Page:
A few days ago, I went down to my local Staples store to quickly pick up an ink cartridge for my printer. I had not been to Staples in a while, but I noticed a few interesting things. The workers seemed more cheerful. The store was brighter and cleaner than I had remembered. And the team members there were wearing T-shirts that read “Ask me what’s possible”
AND IT HIT ME
Whoever thought to use that slogan as a mantra for Staples was a genius of the highest order. In a cold, digitizing, and depersonalizing world where despair and mental illness are occupying headlines day after day, opening your eyes to what’s possible is one of the most critical missing pieces in our pursuit of happiness! To see this phrase in a retail store was a breath of fresh air. And, perhaps, it was the reason why morale at the store appeared to have improved dramatically!
So I asked the young man stocking the shelves I was perusing if I could take a photo of that shirt. He smiled and said, “Sure!” and agreed with me when I told him how great that slogan was. And then, in typical Alan fashion, I told him how kind he was to let me take that photo. I also reminded him to “remember to ask yourself what’s possible for you.” He smiled, said he would, thanked me, and we went on with our day.
HELP ME OUT ON THIS ONE!
Let’s put our collective heads together— where can we use this phrase in ALL aspects of our life? I’ll start. If we can encourage our patients to ask us what’s possible for their dental and systemic health, what do you think their reaction would be? Maybe it would open some people’s eyes to the possibilities that good oral health could offer them. Maybe some would take a cynical view of it, but does that really matter? If one person a week could have their interest in good health and good dentistry renewed, everyone wins! My dear friend, mentor, and co-learner, Mary Osborne, runs a total health practice seminar every year. We plan strategies to open patients’ eyes to improving their health with us, either as clinicians or guides to proper help.
If we can encourage our teams to ask us what’s possible for their happiness in our offices, would that not go a long way to retaining them and attracting more high-quality candidates for our offices? Don’t tell me there aren’t great people out there looking for work that’s meaningful and fulfilling. Let’s have those discussions in team meetings and see if we can learn how to help the people who help us the most improve their lives while at work. If we can encourage our children to ask us what’s possible for them in their growing and developing lives, then we, as parents, could be exponentially more successful in the most important job we have. If we can stimulate a discussion with our spouses or life partners about what’s possible for our enhanced happiness, a deeper and more fulfilling relationship that’s guided by the pursuit of that happiness—THE one meaningful goal in life—would become easily attainable.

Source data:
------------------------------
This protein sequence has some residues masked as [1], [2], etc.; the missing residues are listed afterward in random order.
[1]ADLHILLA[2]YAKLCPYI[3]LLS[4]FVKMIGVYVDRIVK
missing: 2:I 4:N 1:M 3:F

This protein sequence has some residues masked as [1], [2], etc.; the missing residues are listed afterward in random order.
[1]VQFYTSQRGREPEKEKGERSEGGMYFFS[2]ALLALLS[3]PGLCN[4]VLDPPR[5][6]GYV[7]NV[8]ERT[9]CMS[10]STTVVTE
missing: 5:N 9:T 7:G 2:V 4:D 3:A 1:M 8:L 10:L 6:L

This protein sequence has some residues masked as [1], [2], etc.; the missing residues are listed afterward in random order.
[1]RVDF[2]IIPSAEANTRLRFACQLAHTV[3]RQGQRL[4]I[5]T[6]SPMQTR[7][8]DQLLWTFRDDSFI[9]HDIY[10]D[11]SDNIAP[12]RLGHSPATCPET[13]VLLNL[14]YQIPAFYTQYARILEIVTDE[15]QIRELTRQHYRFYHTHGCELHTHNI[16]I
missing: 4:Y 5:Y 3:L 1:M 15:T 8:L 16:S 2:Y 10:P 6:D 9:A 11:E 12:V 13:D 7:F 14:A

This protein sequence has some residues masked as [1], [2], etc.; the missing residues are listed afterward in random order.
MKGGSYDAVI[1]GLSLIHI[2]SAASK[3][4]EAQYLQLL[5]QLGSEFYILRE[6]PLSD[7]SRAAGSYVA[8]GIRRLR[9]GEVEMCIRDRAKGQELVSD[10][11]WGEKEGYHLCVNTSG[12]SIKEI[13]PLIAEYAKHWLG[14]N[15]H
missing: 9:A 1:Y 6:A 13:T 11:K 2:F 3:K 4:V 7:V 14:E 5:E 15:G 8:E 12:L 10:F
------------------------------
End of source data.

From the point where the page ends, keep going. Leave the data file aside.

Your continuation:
Finally, if we simply ask ourselves what’s possible to further unlock our potential for a great life and create goals and benchmarks that reflect our unique core values and direct us towards a meaningful and prosperous life, we will move in a direction that cannot fail. Ever. Ask me how I know that one! And I wonder if we can add a similar phrase (we don’t want to violate any copyright laws) to our websites, business cards, and even uniforms! What do you think?
Life is about possibilities!
The world, in general, and dentistry, in particular, are changing at a faster pace than most of us can keep up with. We cannot control that. But what we CAN control is our reaction to it. Staples knows very well that big-box retailing is changing in the growing world of online shopping. Their workers could be facing the loss of their jobs, and their stakeholders or shareholders may be scared, as well. But that T-Shirt tells everyone to ask what is possible! More and more, it seems like our patients and we are pawns in a power struggle between corporations and insurance companies. That struggle will go on for a very long time, and we cannot stop that. The other side of that coin is that some people in Dentistry—patients and workers alike—are content with that life, and, in a world with more than one right answer, that’s OK. But I believe that there are possibilities for those of us who want more.
So I ask you….
What do you want? How can Dentistry allow you to make a good living while feeling content and fulfilled? Ask me what’s possible, and I’ll be glad to talk it over with you over Zoom or in person. I’m excited to explore possibilities in my own life as well as in yours!